Battery life is just as important to consumers as PC performance, so we also determined how our Windows 8 laptop fared in this department under the strain of 150 programs. We played a movie, measured the time it took for the battery to run dry and repeated this three times to get exact results. While Windows 8 has a few impressive power management techniques, it has no cure for the constant CPU, RAM and HDD thrashing that occurred with our programs. Our laptop went dark after only three hours and fifteen minutes; additionally, battery life dropped nearly 26 percent, causing us to lose an hour in usage. [Figure 5]

windows8 testing05 Windows 8: The Same Old Microsoft Operating System?

[Figure 5]

We didn’t limit our performance tests to those listed above—we also examined other measurements that consumers care about, like multimedia file conversion, photo resolution conversion and gaming performance. We were also curious to see if and how much basic optimization helped. For that, we used our own software’s tuning tools including TuneUp Program Deactivator, Turbo Mode as well as Startup Manager.

Combat Windows 8 Crapware with PC Optimization

The verdict? It turns out that Windows 8 is just the same old Microsoft operating system, with all of its inherent weaknesses. Just as Windows 7 was bloated with performance-sapping, third-party applications, or “crapware”, Windows 8 comes fully loaded with at least two dozen built-in applications that can lead to massive performance, reliability and usability problems. Thankfully, PC optimization tools can combat crapware’s burdens and keep your PC in tip-top shape. For instance, when we used TuneUp Program Deactivator after resource usage increased to a staggering 2.6 GB, we were able to reduce that level down to 1 GB. Furthermore, after the system’s boot time dropped to a measly 170 seconds, we optimized the PC with TuneUp Utilities 2013, and WPERF returned a great 55 seconds. Finally, after application launch speed was extended to a long 5.9 seconds, TuneUp Program Deactivator brought the start-up time up to better-than-normal levels

Whether your Windows 8 system is loaded with 50, 100, 200 or even 300 applications, it will get slower and slower over time and with each application that adds services, background tasks, processes and start-up items. This is even more noticeable on low-powered tablets or budget-oriented ultrabooks. Our advice is simple:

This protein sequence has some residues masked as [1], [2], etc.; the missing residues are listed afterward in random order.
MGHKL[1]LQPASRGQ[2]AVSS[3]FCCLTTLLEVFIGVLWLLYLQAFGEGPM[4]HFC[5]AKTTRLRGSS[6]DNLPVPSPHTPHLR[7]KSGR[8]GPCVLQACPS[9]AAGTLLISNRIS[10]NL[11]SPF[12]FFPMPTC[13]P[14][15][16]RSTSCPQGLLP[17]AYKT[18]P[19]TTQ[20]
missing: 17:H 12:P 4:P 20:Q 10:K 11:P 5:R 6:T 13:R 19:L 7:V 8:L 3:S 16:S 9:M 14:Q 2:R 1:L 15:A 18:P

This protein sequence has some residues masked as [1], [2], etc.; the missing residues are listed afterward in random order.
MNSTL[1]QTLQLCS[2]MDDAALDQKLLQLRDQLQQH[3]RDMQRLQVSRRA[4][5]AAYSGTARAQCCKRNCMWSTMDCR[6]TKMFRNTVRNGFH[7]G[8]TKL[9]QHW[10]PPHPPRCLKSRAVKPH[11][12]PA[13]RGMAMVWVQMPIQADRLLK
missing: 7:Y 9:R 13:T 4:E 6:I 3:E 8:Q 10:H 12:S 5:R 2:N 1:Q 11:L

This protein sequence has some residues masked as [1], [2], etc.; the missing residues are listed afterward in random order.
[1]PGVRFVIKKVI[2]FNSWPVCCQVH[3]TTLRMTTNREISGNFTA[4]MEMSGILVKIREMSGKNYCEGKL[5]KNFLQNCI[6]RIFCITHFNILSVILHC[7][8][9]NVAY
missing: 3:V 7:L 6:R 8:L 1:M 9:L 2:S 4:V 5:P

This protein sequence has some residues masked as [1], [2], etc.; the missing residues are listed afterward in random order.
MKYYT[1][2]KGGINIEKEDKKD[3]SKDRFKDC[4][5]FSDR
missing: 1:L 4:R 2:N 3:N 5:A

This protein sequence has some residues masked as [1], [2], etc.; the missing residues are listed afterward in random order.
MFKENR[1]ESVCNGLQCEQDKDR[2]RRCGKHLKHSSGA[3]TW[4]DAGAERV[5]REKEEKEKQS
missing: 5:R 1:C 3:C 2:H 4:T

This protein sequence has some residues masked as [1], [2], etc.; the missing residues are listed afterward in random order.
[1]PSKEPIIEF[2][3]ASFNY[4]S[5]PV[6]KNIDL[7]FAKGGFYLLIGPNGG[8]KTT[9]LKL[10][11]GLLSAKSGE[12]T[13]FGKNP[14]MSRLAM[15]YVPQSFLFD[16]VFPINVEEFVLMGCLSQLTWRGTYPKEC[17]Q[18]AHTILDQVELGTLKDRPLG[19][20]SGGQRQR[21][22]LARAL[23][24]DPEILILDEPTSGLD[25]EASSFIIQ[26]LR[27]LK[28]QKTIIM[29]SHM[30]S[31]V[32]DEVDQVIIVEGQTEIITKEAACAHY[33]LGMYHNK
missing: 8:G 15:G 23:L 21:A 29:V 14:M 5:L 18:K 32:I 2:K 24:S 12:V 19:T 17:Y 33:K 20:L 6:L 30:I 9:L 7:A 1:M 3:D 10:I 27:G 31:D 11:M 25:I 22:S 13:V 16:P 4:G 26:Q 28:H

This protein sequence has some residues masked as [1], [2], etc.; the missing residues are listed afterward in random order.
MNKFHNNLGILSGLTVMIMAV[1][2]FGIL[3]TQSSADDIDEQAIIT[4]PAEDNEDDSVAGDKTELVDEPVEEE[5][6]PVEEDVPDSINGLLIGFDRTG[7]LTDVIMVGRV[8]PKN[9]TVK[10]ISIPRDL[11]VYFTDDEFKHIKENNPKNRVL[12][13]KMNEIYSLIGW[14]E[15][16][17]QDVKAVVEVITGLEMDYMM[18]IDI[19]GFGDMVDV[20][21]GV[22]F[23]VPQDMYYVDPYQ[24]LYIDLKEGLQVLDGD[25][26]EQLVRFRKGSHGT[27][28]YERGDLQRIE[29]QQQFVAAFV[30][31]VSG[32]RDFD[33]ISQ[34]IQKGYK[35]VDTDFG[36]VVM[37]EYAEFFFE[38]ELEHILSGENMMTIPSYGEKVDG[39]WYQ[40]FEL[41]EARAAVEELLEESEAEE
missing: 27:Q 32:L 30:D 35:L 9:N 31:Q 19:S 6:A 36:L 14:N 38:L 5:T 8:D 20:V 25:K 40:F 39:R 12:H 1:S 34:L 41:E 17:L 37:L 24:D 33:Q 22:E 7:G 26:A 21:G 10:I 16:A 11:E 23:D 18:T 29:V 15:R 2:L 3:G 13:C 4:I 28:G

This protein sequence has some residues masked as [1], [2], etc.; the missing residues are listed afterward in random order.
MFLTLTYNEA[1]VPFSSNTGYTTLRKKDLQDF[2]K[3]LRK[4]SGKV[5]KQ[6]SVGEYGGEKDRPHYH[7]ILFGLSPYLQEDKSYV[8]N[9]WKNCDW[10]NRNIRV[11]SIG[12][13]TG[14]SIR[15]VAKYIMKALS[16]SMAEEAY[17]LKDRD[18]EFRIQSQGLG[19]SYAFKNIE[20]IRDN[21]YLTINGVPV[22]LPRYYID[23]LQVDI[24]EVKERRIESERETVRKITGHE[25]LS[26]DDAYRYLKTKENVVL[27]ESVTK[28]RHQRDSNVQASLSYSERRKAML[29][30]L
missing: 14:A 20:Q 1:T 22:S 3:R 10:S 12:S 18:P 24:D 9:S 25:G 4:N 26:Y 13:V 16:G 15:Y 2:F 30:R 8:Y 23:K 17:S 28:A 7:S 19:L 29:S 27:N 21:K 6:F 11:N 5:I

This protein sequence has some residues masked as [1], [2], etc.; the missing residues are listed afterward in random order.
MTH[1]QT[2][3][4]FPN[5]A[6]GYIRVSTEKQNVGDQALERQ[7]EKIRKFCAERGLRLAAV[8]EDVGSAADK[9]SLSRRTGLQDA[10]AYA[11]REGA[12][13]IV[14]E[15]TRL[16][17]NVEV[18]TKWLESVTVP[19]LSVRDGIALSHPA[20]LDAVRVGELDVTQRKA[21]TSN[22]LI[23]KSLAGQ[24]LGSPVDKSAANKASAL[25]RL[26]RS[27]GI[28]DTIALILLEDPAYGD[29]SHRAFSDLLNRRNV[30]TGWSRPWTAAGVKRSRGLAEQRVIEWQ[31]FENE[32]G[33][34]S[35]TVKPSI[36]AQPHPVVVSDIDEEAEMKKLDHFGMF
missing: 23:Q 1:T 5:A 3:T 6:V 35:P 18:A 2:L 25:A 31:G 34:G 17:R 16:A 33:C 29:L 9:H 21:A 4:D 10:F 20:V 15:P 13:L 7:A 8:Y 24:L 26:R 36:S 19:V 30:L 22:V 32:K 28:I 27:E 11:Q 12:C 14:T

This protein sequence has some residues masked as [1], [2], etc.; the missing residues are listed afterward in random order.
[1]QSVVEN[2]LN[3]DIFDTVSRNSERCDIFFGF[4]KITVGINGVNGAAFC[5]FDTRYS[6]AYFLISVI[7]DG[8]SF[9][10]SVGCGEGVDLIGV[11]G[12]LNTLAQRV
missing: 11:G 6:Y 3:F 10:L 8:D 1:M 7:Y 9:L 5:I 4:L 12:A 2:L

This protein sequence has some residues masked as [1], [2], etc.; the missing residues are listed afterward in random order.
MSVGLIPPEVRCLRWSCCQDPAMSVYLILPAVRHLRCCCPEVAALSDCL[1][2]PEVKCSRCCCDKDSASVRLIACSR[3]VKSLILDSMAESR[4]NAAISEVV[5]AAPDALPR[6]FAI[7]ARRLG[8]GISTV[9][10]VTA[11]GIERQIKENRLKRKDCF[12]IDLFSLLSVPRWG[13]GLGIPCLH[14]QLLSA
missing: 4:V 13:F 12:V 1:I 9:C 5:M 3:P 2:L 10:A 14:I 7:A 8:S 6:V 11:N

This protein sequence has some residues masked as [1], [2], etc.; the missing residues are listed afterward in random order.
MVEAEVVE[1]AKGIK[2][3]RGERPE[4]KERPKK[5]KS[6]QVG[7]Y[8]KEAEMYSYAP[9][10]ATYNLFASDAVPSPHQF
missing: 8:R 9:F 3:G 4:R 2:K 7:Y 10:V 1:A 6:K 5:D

Before you install any piece of software, think long and hard if you actually need it or plan to use it regularly. If you just need it once, remember to uninstall it.

Want to reap the performance benefits of Windows 8? Rid your ultrabook, tablet or PC of crapware to keep your shiny new system clean and fast from day 1.



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Comments

  • Bendell

    I’m not sure this is fair to Win8. It is true that Windows Desktop Applications will slow down your machine. However, I’ve noticed that installing every single app on the Windows Store did little to affect desktop performance. Should this be taken into account? I believe most users will become accustomed to and use the Win8 apps, particularly when Microsoft has worked hard to make apps like Skype better as a Win8 app.

    • Ana

      It probably isn’t. This just seems like a thinly veiled ad to continue using Tune-Up’s software should a person who runs 7 upgrade to 8 thinking they won’t need their applications anymore

    • profquast

      true, you just have to take in account that this article is a advertorial trying to sell you the program whilst that software probably causes some instability issues on your pc and that kind of crap.